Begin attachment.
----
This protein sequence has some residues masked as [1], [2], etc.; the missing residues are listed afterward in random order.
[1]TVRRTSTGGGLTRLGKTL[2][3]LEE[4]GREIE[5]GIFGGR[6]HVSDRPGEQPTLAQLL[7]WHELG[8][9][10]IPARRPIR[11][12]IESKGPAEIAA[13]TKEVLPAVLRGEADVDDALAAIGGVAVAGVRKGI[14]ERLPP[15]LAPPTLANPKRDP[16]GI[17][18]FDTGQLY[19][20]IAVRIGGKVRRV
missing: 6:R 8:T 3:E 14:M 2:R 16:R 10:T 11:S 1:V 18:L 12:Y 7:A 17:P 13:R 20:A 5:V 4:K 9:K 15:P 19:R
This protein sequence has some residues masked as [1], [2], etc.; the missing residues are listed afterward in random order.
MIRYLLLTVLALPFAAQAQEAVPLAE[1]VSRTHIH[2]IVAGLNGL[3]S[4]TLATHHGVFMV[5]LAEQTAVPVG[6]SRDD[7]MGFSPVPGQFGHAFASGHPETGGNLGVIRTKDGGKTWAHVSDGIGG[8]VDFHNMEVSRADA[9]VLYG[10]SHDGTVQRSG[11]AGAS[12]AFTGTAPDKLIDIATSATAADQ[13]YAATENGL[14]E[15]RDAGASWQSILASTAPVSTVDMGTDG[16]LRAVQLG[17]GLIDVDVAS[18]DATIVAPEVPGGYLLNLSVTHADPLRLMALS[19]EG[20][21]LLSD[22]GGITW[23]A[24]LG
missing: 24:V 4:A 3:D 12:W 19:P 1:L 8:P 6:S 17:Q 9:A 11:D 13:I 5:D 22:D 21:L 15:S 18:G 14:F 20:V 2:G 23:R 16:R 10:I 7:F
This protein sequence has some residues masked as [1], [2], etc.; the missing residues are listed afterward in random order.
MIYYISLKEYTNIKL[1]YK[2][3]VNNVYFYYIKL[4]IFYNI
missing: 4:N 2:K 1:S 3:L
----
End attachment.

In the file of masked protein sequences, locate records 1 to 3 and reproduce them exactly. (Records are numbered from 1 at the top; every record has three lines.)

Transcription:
This protein sequence has some residues masked as [1], [2], etc.; the missing residues are listed afterward in random order.
[1]TVRRTSTGGGLTRLGKTL[2][3]LEE[4]GREIE[5]GIFGGR[6]HVSDRPGEQPTLAQLL[7]WHELG[8][9][10]IPARRPIR[11][12]IESKGPAEIAA[13]TKEVLPAVLRGEADVDDALAAIGGVAVAGVRKGI[14]ERLPP[15]LAPPTLANPKRDP[16]GI[17][18]FDTGQLY[19][20]IAVRIGGKVRRV
missing: 6:R 8:T 3:E 14:M 2:R 16:R 10:T 11:S 1:V 18:L 12:Y 7:A 17:P 13:R 20:A 5:V 4:K 9:K 15:P 19:R
This protein sequence has some residues masked as [1], [2], etc.; the missing residues are listed afterward in random order.
MIRYLLLTVLALPFAAQAQEAVPLAE[1]VSRTHIH[2]IVAGLNGL[3]S[4]TLATHHGVFMV[5]LAEQTAVPVG[6]SRDD[7]MGFSPVPGQFGHAFASGHPETGGNLGVIRTKDGGKTWAHVSDGIGG[8]VDFHNMEVSRADA[9]VLYG[10]SHDGTVQRSG[11]AGAS[12]AFTGTAPDKLIDIATSATAADQ[13]YAATENGL[14]E[15]RDAGASWQSILASTAPVSTVDMGTDG[16]LRAVQLG[17]GLIDVDVAS[18]DATIVAPEVPGGYLLNLSVTHADPLRLMALS[19]EG[20][21]LLSD[22]GGITW[23]A[24]LG
missing: 24:V 4:A 3:D 12:W 19:P 1:L 8:P 6:S 17:Q 9:A 11:D 13:I 5:D 22:D 21:L 15:S 18:G 14:F 20:V 2:G 23:R 16:R 10:I 7:F
This protein sequence has some residues masked as [1], [2], etc.; the missing residues are listed afterward in random order.
MIYYISLKEYTNIKL[1]YK[2][3]VNNVYFYYIKL[4]IFYNI
missing: 4:N 2:K 1:S 3:L